Glen and Honi are committed to expanding the farm belt around Houston and to building a sustainable urban farm system inside the city to help alleviate access issues in our city's poorest neighborhoods. We can't even add up the hours that they have spent over years with Gracie in meetings to plan, layout and negotiate a site for Hope Farms, which has suffered fits and starts through the years as one real estate deal after another fell through. No one gave up. In the meantime, these founding members of the Recipe for Success Board of Directors have contributed endless energy and re¬sources to encourage healthier diets among Houstonians and created a model of ag¬ricultural best practices at their Jolie Vue Farms near Brenham. They co-founded the Rice University Farmers Market and launched the first home delivery of farm-raised products in Houston.

The Boudreauxs were our Champions of Food Justice in 2013 and will are excited to honor them again this year as founding board members at the Blue Plate Special Lunch on November 18.  But the best day of the year will be when Honi and Glen can wander out into the fields of Hope Farms, pick a piece of fruit right off the vine and hand it to someone for their dinner!

Let us know if you want to help us build the barn, train the farmers and plant the fields at Hope Farms with either time or treasure.

Eat This! Summer Camp on FOX 26 news!

Emily Paul
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We were delighted when Ruben Dominguez of FOX 26 showed up to feature our Eat This! Summer camp on their morning news program!  Ruben reported on our final camp session for the season anda gave us the opportunity to tell viewers about our mission and other programs. 



Check out the video featuring Chef Paola and some talented Summer Camp chefs! Thanks again to Ruben and FOX 26!


Happy Birthday to Us

Gracie Cavnar
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Recipe for Success Foundation-Changing the way our children eat with our signature Seed-to-Plate Nutrition Education™ program - 01.jpgAugust 5, 2015.  Today is Recipe for Success Foundation's tenth birthday, when the new non-profit I registered with the Secretary of State was officially acknowledged and our work could commence.  When I received that stamped document, I had a list in my hand of the projects I wanted to execute with this new foundation: teach kids to cook and garden, publish cookbooks for kids, create an urban farm in Houston and produce a kids cooking television show.  It was a lot, but I am a headstrong Gemini; I was confident in my vision, fueled by my passion and enabled by a generous grant from my husband, the support of my kids, the enthusiasm of my friends and the ability to work for free.

Ten years and 30,000+ kids later we are commencing today on a yearlong celebration of our roots while we plant the seeds of our future.  Throughout the year, we will be celebrating all those folks--family, friends, chefs, volunteers and patrons who have helped turn my dream into a reality. Before the year is out, we will have checked the box on each of those original projects--with some having grown to a national footprint beyond my wildest dreams, and we have added a few more to the list.  We aren't pausing, satisfied that our work is done, but we are taking the moment to reflect on that original vision and all that has gone into turning it into a real Recipe for Success!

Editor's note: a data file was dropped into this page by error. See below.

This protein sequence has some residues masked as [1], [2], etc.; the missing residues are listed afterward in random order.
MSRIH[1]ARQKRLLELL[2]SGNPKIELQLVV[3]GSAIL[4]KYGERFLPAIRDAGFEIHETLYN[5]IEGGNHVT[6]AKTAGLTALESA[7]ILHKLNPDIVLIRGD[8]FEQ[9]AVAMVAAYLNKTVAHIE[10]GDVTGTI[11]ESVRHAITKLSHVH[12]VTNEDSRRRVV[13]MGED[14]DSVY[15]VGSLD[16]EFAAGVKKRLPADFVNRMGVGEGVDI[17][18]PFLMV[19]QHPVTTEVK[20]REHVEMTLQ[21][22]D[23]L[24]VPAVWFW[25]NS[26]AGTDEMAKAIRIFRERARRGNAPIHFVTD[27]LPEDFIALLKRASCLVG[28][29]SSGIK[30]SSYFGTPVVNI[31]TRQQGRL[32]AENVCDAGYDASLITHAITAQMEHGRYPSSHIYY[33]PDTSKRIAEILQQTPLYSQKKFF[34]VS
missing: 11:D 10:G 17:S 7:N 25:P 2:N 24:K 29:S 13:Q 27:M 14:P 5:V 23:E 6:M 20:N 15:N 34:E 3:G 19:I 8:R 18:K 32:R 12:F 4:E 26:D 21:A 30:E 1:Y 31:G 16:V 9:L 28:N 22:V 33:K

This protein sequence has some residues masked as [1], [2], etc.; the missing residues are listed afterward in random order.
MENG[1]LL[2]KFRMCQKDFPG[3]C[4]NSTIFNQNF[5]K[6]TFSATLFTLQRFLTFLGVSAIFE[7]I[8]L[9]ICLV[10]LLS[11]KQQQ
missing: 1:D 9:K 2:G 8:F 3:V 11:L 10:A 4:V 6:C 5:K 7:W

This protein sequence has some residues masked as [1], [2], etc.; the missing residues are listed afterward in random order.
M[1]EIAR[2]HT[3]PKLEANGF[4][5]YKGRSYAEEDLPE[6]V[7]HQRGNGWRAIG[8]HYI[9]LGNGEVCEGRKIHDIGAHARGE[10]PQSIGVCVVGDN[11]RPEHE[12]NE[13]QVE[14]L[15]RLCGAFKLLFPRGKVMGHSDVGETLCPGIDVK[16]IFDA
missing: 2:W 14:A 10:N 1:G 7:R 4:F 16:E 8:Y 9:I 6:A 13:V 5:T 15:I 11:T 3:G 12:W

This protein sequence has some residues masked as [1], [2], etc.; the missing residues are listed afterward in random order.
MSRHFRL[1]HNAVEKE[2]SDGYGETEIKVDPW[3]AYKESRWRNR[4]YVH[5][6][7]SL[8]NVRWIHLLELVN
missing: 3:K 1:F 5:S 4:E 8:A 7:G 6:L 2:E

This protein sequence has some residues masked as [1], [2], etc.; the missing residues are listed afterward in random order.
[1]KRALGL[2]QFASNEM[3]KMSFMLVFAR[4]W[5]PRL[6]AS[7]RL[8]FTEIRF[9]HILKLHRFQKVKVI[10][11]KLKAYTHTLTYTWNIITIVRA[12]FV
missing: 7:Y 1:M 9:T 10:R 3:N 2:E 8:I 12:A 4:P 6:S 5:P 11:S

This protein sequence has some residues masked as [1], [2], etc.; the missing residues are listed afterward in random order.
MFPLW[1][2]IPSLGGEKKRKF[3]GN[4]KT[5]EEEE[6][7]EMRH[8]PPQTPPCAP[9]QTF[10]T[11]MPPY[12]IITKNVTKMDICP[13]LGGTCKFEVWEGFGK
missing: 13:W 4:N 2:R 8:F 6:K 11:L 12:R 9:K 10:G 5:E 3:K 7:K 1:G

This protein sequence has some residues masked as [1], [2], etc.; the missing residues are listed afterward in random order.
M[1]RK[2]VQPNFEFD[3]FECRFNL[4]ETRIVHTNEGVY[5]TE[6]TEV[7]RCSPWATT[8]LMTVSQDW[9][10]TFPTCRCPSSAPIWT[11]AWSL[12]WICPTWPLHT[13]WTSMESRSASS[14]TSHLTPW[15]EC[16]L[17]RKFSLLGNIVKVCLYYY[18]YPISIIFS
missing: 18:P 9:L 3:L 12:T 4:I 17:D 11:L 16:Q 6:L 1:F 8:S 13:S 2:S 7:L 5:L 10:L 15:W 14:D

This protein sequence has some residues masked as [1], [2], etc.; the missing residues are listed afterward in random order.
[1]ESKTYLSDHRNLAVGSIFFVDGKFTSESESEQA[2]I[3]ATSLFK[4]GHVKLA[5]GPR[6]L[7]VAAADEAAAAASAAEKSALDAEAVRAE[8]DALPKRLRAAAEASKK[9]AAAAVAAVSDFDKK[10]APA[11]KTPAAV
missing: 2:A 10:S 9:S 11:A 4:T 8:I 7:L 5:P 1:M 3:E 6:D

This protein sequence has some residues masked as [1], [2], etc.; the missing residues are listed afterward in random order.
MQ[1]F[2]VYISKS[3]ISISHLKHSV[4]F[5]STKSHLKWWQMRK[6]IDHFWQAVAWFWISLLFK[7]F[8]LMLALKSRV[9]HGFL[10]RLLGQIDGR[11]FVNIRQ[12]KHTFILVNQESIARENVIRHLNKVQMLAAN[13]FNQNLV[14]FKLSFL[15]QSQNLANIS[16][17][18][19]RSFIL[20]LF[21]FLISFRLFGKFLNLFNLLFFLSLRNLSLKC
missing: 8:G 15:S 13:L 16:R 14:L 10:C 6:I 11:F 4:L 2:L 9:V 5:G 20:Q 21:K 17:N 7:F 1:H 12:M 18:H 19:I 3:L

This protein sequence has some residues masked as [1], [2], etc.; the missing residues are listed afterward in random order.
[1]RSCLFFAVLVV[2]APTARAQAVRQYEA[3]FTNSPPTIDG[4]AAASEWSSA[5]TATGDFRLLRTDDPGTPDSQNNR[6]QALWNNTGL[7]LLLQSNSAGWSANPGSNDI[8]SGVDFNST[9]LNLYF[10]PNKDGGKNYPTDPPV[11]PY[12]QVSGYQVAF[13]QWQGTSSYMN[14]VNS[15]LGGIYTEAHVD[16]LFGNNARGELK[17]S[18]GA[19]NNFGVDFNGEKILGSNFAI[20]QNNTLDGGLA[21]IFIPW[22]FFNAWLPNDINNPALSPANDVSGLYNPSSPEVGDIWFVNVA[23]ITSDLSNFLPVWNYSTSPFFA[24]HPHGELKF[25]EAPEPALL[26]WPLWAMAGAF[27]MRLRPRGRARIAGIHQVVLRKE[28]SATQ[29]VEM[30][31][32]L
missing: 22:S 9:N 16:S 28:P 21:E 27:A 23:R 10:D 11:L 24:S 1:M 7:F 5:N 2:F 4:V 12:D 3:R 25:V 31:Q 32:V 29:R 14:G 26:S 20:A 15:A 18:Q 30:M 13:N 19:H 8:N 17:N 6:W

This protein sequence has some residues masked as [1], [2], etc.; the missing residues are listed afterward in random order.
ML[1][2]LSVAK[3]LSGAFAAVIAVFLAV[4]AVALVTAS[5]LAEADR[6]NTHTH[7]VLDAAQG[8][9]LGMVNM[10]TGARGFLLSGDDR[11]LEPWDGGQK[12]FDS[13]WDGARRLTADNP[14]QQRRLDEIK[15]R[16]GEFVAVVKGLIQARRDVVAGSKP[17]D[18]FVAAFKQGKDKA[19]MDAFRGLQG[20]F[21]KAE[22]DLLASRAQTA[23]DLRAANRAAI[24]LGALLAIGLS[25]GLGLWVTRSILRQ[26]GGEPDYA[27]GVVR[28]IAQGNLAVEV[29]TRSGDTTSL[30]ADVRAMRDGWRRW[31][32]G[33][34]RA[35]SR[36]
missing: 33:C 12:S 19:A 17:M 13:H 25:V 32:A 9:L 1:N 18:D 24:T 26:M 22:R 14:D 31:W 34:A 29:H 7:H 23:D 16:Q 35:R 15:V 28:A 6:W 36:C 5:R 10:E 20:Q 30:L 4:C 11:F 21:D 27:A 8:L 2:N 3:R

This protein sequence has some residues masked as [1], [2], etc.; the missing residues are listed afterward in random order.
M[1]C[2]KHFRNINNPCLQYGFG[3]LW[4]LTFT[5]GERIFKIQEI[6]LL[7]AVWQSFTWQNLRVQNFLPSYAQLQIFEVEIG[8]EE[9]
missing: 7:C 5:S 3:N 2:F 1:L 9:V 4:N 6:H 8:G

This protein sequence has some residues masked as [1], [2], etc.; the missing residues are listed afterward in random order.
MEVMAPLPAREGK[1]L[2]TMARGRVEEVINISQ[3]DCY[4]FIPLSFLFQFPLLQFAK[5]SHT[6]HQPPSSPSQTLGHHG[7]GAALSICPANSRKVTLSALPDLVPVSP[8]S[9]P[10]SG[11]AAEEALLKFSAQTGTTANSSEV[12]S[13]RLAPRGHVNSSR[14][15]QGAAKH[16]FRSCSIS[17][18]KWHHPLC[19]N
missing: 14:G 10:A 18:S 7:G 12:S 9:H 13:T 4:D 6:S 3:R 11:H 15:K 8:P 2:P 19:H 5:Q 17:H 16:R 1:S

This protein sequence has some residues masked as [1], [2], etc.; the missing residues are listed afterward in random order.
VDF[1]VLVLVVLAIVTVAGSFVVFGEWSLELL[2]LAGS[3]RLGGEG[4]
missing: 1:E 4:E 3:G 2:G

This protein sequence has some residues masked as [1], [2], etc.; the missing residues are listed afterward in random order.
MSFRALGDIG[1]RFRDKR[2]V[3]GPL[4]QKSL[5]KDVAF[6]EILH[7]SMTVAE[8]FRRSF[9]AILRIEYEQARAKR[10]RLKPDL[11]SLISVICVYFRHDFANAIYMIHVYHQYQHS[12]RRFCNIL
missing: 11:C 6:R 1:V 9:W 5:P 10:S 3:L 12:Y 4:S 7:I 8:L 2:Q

By that summer of 2005, I had already been dancing around the edges of getting proactive for years after discovering to my horror the breathtaking rates of childhood obesity, especially in Texas.  I first worked to get soda machines removed from our elementary schools, and then I created the Recipe for Success initiative of our family foundation to launch informal talks among stakeholders in Houston to map out a possible solution plan that captured synergies.  There was lots of handwringing, plenty of ideas, not a lot of collaborative action.  I realized that I would need to be more than a yenta; I would have to jump in and do something.  That ignited my insatiable study of how other communities--at home and abroad--were addressing this issue and what the global experts and researchers were saying was at the root of the problem. I got my hands on Slow Food's Terre Madre curriculum for Italian children and Jamie Oliver's lesson plans for his London project and the Minister of Culture's outreach materials for French schoolchildren and I looked at Alice Water's nascent project in Berkley.  I read research studies and white papers like novels, including Robert Wood Johnson's comprehensive community action plan, developed with a national advisory group and the American Public Health Association and published in 2003.  It became my bible.

I didn't have a personal dog in the hunt, what I did have was a lot of time on my hands after retiring from decades of workaholic behavior, a personal passion for cooking, local food and gardening and the pleasure of seeing family and friends regularly around my dining table.   And after many years in the hospitality industry, I enjoyed friendships with loads of great chefs.  If I was going to get into this fight to make a difference, I knew that I had to connect my work to my passion.  When I discovered that of all the causes of childhood obesity--and there are many, the predominant, underlying issues were the changes in the food we eat and the way we eat it.  Cooking fresh food from scratch and sharing it around the table with family and friends--this was a campaign I could get behind and I knew just the group to add some spice to my efforts.